Source: Statistical Yearbook of the USSR, various years, State Statistical Committee of the USSR, Moscow.

Disappearance of the kolkhoz after 1991


With the dissolution of the Soviet Union in December 1991, the general policy of transition from the Soviet centrally planned economy to a market economy was announced. The number of kolkhozes and sovkhozes declined rapidly after 1992, while other corporate forms gained in prominence.

Still, field surveys conducted in CIS countries in the 1990s generally indicated that, in the opinion of the members and the managers, many of the new corporate farms behaved and functioned for all practical reasons like the old kolkhozes.[16] Formal re-registration did not produce radical internal restructuring of the traditional Soviet farm.

Number of kolkhozes and all corporate farms in Russia, Ukraine, and Moldova 1990–2005

Russia Ukraine Moldova
Year Number of kolkhozes All corporate farms Number of kolkhozes All corporate farms Number of kolkhozes All corporate farms
1990 12,800 29,400 8,354 10,792 531 1,891
1995 5,522 26,874 450 10,914 490 1,232
2000 3,000 27,645 0 14,308 41 1,386
2005 2,000 22,135 0 17,671 4 1,846


  • For Russia, Agriculture in Russia, statistical yearbook, State Statistical Committee, Moscow, various years.
  • For Ukraine, Rethinking Agricultural Reform in Ukraine, IAMO, Halle, Germany.
  • For Moldova, land balance tables, State Land Cadastre Agency, Chisinau, various years.

Kolkhozes have disappeared almost completely in Transcaucasian and Central Asian states. In Armenia, Georgia, and Azerbaijan, the disappearance of the kolkhoz was part of an overall individualization of agriculture, with family farms displacing corporate farms in general. In Central Asian countries, some corporate farms persist, but no kolkhozes remain. Thus, in Turkmenistan, a presidential decree of June 1995 summarily "reorganized" all kolkhozes into "peasant associations" (Turkmen: daikhan berleshik).[16] In Tajikistan, a presidential decree of October 1995 initiated a process of conversion of kolkhozes into share-based farms operating on leased land, agricultural production cooperatives, and dehkan (peasant) farms.[17] However, contrary to the practice in all other CIS countries, one-third of the 30,000 peasant farms in Tajikistan are organized as collective dehkan farms and not family farms. These collective dehkan farms are often referred to as "kolkhozy" in the vernacular, although legally they are a different organizational form and the number of "true" kolkhozes in Tajikistan today[when?] is less than 50. Similarly in Uzbekistan the 1998 Land Code renamed all kolkhozes and sovkhozes shirkats (Uzbek for agricultural cooperatives) and just five years later, in October 2003, the government's new strategy for land reform prescribed a sweeping reorientation from shirkats to peasant farms, which since then have virtually replaced all corporate farms.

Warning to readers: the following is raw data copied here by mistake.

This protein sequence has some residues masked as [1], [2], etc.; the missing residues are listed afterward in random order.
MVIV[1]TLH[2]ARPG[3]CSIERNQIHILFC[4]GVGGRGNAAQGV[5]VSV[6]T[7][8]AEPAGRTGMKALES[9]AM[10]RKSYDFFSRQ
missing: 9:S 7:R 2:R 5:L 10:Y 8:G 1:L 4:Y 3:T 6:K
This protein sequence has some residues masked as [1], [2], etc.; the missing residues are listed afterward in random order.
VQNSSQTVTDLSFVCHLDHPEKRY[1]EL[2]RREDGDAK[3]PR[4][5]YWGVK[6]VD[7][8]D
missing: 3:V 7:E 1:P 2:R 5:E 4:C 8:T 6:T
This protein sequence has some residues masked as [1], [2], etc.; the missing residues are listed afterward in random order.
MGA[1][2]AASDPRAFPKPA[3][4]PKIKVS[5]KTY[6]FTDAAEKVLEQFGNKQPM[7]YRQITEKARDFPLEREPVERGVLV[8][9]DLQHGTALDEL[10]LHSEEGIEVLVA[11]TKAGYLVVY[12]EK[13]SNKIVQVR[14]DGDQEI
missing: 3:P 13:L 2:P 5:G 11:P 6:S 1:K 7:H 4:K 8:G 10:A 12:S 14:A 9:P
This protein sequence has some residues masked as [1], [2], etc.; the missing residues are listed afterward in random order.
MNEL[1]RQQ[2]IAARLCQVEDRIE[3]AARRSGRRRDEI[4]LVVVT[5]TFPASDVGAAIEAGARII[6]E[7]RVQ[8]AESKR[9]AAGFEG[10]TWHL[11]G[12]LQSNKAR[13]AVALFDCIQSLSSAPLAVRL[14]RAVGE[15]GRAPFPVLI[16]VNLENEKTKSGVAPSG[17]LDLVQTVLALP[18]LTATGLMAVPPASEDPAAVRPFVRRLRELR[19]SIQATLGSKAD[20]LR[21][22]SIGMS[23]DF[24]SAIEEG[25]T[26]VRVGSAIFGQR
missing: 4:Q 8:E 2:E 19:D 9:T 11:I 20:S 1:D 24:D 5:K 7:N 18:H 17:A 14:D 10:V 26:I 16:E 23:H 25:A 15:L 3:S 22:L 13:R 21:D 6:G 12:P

See also



  1. ^ Russian plural: kolkhozy; anglicized plural: kolkhozes.
  2. ^ Russian: совхо́з, a contraction of советское хозяйство, soviet ownership or state ownership, sovetskoye khozaystvo. Russian plural: sovkhozy; anglicized plural: sovkhozes.
  1. ^ "kolkhoz, n". Oxford English Dictionary (Online ed.). Oxford University Press. Retrieved 2021-01-25. (Subscription or participating institution membership required.)
  2. ^ Bilynsky, Andrii; Holubnychy, Vsevolod; Shumelda, Yakiv. "Collective farm". Internet Encyclopedia of Ukraine. Retrieved 2021-01-25.
  3. ^ Standard Kolkhoz Charter, Agropromizdat, Moscow (1989), pp. 4,37 (Russian).
  4. ^ Fedor Belov, The History of a Soviet Collective Farm, Praeger, New York (1955), p. 82.
  5. ^ V.I. Semchik , Cooperation and the Law, Naukova Dumka, Kiev (1991) (Russian).
  6. ^ E.V. Serova, Agricultural Cooperation in the USSR, Agropromizdat, Moscow (1991) (Russian).
  7. ^ R W Davies, The Soviet Collective Farm 1929–1930 (Harvard University Press, Cambridge, Massachusetts, 1980), p.59.
  8. ^ Exile and Discipline: The June 1948 campaign against Collective Farm shirkers by Jean Levesque, p. 13
  9. ^ a b Caroline Humphrey, Karl Marx Collective: Economy, society and religion in a Siberian collective farm, Cambridge University Press, Cambridge (1983), p. 96.
  10. ^ Leonard E. Hubbard, The Economics of Soviet Agriculture, Macmillan, London (1939), p. 233.
  11. ^ Roy D. Laird, Collective Farming in Russia: A Political Study of the Soviet Kolkhozy, University of Kansas Publications, Lawrence, Kansas (1958), p. 120.
  12. ^ Fedor Belov, The History of a Soviet Collective Farm, Praeger, New York (1955), p. 87.
  13. ^ Fedor Belov, op. cit., pp. 110-11.
  14. ^ Fedor Belov, The History of a Soviet Collective Farm, Praeger, New York (1955), p. 88.
  15. ^ Fedor Belov, The History of a Soviet Collective Farm, Praeger, New York (1955), p. 86.
  16. ^ a b Z. Lerman, C. Csaki, and G. Feder, Agriculture in Transition: Land Policies and Evolving Farm Structures in Post-Soviet Countries, Lexington Books, Lanham, MD (2004), Chapter 4.
  17. ^ Murat Aminjanov, How many farms are there in Tajikistan?, Policy Brief 3, European Commission "Support for the Development, Implementation and Evaluation of Agricultural Policy in Tajikistan" Project, Dushanbe (October 2007).